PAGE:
Since Shoal Lake was connected to Lake of the Woods, it fell under the jurisdiction of the International Joint Commission, an organization established in 1909 to regulate bodies of water along the Canada-U.S border. The GWWD required IJC approval before it could build the aqueduct.  The GWWD sent its applications to Washington and Ottawa on September 13, 1919.

In the meantime, Kenora sent in itsobjections, saying diversion of Shoal Lake water would by extension affect water levels in Lake of the Woods with adverse consequences to navigation, the lumber industry and tourism on the lake. Kenora also claimed there were other sources of water readily available to Winnipeg.

Representatives from Manitoba and Kenora met with the IJC in Washington's South Building on January 14, 1914.  Canadian engineers supported Manitoba, swaying the IJC to grant permission for the GWWD to divert Shoal Lake water to Winnipeg. An IJC caveat cautioned that only up to 100-million gallons of water a day could be diverted from the lake for Winnipeg domestic and sanity purposes.

In 1914 the International Joint Commission to Canada and the United States, which oversees lake and river issues in the two countries, said Winnipeg could divert the water if "full compensation would be made to all private parties whose lands or properties were taken, injuriously affected, or in any way interfered with by the Shoal Lake diversion."

The Shoal Lake 40 First Nation was “injuriously affected,” but any concerns they may have expressed at the time were effectively ignored. Newspaper accounts about the aqueduct don’t mention any concerns they may have had with the project even as the canal cut off the reserve.

But even before the IJC ruling, surveying had begun on the route of the aqueduct and the 160-kilometre long GWWD railway through the wilderness needed to supply the men and materials for the construction. 

Actual construction on the aqueduct began after the opening of tenders on September 19, 1914.  The first phase involved the diversion of the Falcon River, which had previously flowed into Shoal Lake at Indian Bay.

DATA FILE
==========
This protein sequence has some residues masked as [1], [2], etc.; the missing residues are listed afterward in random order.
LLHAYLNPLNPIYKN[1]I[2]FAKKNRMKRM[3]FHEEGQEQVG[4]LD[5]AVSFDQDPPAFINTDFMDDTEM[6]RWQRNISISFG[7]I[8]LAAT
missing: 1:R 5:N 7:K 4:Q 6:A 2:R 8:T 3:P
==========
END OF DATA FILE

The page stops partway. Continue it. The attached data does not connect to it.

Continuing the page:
On July 5, 1915, the Free Press reported that prior to the diversion, the Falcon River discharged dirty-looking water into a corner of the bay, as a result of swamp water draining into the river.

On March 27, 1919, at the western entrance to the Red River tunnel, a lever was thrown releasing the water into the last section of the aqueduct. The project was declared completed on Saturday, March 29,  although Shoal Lake water was not available for public consumption until April 5.

Construction of the aqueduct resulted in Shoal Lake 40 being flooded and cut off from the mainland, creating an artificial island. Its now time to address this inequity by building an all-weather road that connects the reserve with the outside world, aptly called the “Freedom Road” by the residents. It’ll cost an estimated $30 million. The new federal government has promised funding for the road, which is also supported by the city and province.

The road should now be fast-tracked in the spirit of fairness and inclusion.

Winnipeggers should remember that it was the sacrifice of Shoal Lake 40 First Nations residents that ensured the future of the city’s potable drinking water supply, enabling Winnipeg’s expansion and present prosperity.